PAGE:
[via Improbable Research]
“An illusion produced by duplicating facial parts, which can cause an unstable feeling for many observers, was investigated. We examined factors that contribute to the unstable feeling. The results suggest that this illusion is specific to face perception, and the unstable feeling may be generated by difficulty in keeping attention directed to either of the duplicated facial parts.” Read More
My, what, uh, nice hair you have…
Among the mutant lab mice that scientists have dreamed up, there’s a particularly funny-looking nude mouse. Now scientists have managed to make it look even more ridiculous by adding just one small tuft of black hair on its back.
Getting the hair follicles to sprout was no small feat of bioengineering. As reported in a new paper in Nature Communications, researchers took stem cells from bald mice as well as men and implanted them in the skin of the nude mice. A plastic sheath guided the growing hair through layers of the skin, and voila. The individual hairs could also stand up on their ends—just like how your body hair stands up when you’re cold–which means the bioengineered follicles even connected to the small muscle that control piloerection.
And if you ever wanted to a naked, red-eyed mouse with one tuft of black hair to stare straight into your soul, do not miss the video below.
“This article extends homicide adaptation theory by investigating signal effects of a murder. In two experiments (N = 299 and N = 161) participants reported their perceptions of a described person. The first study manipulated the information about the person (including or excluding a single sentence stating that the person has committed a murder) and stimulus person/observer sex match (same vs. opposite sex). Read More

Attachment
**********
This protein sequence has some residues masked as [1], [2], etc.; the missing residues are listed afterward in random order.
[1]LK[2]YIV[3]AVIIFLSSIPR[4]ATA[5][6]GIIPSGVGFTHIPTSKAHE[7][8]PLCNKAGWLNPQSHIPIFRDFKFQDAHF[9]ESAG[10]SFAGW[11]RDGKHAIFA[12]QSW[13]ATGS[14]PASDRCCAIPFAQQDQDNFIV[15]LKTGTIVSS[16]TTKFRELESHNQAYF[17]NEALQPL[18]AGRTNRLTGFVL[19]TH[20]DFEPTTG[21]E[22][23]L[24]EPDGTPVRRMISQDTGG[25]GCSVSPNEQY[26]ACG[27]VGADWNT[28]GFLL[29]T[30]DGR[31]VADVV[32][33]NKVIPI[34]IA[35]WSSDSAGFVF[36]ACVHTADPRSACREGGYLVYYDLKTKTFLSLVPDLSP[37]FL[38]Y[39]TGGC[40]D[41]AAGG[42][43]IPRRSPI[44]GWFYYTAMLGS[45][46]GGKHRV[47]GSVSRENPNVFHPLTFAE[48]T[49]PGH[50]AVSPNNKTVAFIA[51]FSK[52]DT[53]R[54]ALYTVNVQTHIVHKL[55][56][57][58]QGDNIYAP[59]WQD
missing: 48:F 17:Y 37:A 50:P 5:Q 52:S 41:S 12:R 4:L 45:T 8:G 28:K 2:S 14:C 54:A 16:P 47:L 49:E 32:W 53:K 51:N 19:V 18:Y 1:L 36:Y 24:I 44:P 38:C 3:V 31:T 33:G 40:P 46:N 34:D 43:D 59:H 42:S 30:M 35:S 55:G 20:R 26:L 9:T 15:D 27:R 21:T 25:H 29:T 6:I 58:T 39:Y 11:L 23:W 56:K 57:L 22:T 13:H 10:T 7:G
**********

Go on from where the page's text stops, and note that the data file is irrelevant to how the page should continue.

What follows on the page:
I think this picture says it all, officer. Clear as day!
To all those police officers out there on traffic duty: Be real careful about ticketing physicists. You might be proven wrong in elaborate mathematical detail.
Dmitri Krioukov, a physicist at UC San Diego, was pulled over for running a stop sign. However, he had not in fact run it, and his sense of injustice was apparently so inflamed that he undertook a rigorous mathematical explanation of what had happened, eventually posting a paper on the ArXiv showing that the police officer had fallen prey to a perceptual illusion (although the paper was posted on April 1, if it’s a joke, Krioukov is sticking to his guns; he’s spoken to PhysicsCentral about the work). At the stop sign, he had seen Krioukov’s car, a Toyota Yaris, disappear on the far side of a station wagon in the lane closest to the officer and subsequently accelerate away, but he mistakenly concluded that Krioukov had not stopped during that moment, because—this is the clincher—he had been visually measuring not the linear but the angular speed of the car! To put it in Krioukov’s own words: